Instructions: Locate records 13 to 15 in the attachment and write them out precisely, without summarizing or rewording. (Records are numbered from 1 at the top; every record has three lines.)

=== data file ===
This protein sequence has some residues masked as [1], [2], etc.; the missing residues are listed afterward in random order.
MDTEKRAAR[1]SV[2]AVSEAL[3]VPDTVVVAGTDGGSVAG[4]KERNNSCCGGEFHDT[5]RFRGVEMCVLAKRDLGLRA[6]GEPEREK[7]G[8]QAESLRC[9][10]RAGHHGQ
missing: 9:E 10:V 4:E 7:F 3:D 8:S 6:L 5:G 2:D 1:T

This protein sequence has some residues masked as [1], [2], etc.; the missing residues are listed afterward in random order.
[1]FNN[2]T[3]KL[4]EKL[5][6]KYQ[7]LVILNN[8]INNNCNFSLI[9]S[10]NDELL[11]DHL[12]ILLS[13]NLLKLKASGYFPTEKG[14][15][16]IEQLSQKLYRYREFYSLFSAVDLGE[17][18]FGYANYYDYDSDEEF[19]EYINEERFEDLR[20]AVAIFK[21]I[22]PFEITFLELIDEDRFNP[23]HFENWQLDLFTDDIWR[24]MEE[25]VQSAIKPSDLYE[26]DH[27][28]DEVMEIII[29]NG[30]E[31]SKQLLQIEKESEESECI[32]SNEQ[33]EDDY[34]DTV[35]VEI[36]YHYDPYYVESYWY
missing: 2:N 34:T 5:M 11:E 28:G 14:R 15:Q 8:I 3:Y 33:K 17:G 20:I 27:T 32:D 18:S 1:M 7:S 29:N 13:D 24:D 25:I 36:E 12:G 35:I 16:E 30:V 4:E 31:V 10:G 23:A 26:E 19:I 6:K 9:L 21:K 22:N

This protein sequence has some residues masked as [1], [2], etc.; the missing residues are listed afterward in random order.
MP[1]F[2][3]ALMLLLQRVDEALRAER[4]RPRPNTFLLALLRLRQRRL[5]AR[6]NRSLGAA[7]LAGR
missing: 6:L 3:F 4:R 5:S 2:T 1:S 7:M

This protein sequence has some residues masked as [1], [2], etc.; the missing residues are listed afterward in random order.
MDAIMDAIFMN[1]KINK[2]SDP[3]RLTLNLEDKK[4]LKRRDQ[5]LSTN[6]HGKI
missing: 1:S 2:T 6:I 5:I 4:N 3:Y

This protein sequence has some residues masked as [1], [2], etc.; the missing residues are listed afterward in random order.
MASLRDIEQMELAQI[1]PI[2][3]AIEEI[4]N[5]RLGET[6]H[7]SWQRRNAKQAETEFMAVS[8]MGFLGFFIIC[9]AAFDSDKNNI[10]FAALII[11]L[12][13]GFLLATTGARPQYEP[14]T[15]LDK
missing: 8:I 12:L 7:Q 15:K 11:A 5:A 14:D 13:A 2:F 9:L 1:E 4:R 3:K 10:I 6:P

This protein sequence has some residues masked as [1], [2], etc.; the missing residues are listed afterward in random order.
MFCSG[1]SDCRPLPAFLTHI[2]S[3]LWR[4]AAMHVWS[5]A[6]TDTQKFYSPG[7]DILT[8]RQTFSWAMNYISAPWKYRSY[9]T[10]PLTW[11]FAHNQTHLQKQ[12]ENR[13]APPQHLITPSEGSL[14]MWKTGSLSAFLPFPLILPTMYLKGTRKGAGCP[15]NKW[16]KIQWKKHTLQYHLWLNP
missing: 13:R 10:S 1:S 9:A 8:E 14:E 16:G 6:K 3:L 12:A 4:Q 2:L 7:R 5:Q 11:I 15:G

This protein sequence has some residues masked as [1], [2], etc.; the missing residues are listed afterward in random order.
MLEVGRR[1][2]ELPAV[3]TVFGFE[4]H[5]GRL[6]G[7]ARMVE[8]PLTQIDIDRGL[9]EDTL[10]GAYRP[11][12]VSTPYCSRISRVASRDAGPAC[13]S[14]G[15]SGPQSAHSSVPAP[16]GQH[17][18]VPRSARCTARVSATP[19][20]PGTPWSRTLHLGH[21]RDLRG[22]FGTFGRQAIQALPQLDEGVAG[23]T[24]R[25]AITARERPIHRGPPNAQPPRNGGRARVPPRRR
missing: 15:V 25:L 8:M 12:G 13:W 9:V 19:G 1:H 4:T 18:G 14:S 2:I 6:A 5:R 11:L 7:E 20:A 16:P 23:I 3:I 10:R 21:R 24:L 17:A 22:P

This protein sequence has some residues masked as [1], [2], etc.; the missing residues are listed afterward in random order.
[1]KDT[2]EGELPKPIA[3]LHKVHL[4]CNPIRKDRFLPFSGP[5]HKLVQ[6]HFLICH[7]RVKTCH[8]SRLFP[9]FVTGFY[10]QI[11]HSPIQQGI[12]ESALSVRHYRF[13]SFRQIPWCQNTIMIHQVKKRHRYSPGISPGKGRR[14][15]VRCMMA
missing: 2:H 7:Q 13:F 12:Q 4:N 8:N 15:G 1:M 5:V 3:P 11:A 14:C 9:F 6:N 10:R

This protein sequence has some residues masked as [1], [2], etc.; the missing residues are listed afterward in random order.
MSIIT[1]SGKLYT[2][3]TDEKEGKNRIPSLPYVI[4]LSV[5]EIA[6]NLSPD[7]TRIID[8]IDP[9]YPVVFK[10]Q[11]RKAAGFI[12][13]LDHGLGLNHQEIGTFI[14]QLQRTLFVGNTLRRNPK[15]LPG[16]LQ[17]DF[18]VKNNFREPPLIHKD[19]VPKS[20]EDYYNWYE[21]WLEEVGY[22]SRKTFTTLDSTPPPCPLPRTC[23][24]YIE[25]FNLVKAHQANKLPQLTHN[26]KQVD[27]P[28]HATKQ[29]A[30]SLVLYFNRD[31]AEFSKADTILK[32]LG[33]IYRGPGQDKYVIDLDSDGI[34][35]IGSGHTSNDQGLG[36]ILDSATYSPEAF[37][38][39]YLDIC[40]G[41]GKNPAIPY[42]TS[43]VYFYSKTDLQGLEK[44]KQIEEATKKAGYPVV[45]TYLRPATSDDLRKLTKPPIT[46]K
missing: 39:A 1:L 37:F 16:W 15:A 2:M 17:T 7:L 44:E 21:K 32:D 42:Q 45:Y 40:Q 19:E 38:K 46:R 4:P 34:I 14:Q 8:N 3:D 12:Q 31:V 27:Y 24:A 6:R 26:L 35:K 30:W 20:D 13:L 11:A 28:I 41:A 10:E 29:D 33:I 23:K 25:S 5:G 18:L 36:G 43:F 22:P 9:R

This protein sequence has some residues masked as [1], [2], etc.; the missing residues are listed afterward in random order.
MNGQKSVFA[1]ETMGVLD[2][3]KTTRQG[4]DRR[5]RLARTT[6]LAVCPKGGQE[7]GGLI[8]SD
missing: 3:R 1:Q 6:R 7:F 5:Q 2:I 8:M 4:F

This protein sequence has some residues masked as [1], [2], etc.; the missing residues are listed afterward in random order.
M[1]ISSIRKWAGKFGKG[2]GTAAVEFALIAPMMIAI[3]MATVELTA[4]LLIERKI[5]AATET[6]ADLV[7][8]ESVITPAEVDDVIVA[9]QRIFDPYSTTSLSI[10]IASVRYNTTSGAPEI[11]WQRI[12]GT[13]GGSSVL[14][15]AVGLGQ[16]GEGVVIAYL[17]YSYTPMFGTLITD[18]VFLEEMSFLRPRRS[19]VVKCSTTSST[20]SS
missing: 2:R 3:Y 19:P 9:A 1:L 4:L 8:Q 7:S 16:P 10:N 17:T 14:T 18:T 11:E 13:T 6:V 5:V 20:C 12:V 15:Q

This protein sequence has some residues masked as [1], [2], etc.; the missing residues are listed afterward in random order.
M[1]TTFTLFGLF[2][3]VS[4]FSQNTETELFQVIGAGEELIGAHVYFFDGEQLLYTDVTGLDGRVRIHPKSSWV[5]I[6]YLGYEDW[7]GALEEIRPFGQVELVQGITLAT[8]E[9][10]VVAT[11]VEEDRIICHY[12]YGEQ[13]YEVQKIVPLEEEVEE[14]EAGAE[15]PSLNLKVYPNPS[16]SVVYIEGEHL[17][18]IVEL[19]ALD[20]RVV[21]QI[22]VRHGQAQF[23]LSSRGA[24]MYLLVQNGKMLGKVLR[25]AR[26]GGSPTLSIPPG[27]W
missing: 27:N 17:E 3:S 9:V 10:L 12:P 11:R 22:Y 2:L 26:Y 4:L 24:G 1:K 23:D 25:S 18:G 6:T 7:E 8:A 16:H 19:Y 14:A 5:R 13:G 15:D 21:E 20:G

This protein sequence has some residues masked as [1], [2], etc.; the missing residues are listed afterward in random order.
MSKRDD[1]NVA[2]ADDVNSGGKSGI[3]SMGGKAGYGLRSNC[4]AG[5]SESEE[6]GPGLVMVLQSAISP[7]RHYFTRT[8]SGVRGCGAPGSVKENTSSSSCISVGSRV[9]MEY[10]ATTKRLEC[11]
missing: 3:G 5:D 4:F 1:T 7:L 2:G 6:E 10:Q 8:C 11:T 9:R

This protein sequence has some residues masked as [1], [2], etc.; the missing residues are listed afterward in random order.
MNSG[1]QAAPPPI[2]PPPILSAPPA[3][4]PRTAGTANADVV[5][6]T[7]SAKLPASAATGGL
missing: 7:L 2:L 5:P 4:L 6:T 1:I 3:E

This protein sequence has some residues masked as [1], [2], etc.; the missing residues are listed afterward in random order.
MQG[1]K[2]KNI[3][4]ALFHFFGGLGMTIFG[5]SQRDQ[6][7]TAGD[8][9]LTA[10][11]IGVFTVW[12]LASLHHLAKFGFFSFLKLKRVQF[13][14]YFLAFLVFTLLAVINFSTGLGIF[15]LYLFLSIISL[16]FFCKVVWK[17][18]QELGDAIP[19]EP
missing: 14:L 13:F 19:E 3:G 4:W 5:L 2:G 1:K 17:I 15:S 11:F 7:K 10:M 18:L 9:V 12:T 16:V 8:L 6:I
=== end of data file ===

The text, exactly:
This protein sequence has some residues masked as [1], [2], etc.; the missing residues are listed afterward in random order.
MSKRDD[1]NVA[2]ADDVNSGGKSGI[3]SMGGKAGYGLRSNC[4]AG[5]SESEE[6]GPGLVMVLQSAISP[7]RHYFTRT[8]SGVRGCGAPGSVKENTSSSSCISVGSRV[9]MEY[10]ATTKRLEC[11]
missing: 3:G 5:D 4:F 1:T 7:L 2:G 6:E 10:Q 8:C 11:T 9:R

This protein sequence has some residues masked as [1], [2], etc.; the missing residues are listed afterward in random order.
MNSG[1]QAAPPPI[2]PPPILSAPPA[3][4]PRTAGTANADVV[5][6]T[7]SAKLPASAATGGL
missing: 7:L 2:L 5:P 4:L 6:T 1:I 3:E

This protein sequence has some residues masked as [1], [2], etc.; the missing residues are listed afterward in random order.
MQG[1]K[2]KNI[3][4]ALFHFFGGLGMTIFG[5]SQRDQ[6][7]TAGD[8][9]LTA[10][11]IGVFTVW[12]LASLHHLAKFGFFSFLKLKRVQF[13][14]YFLAFLVFTLLAVINFSTGLGIF[15]LYLFLSIISL[16]FFCKVVWK[17][18]QELGDAIP[19]EP
missing: 14:L 13:F 19:E 3:G 4:W 5:L 2:G 1:K 17:I 15:S 11:F 7:K 10:M 18:L 9:V 12:T 16:V 8:L 6:I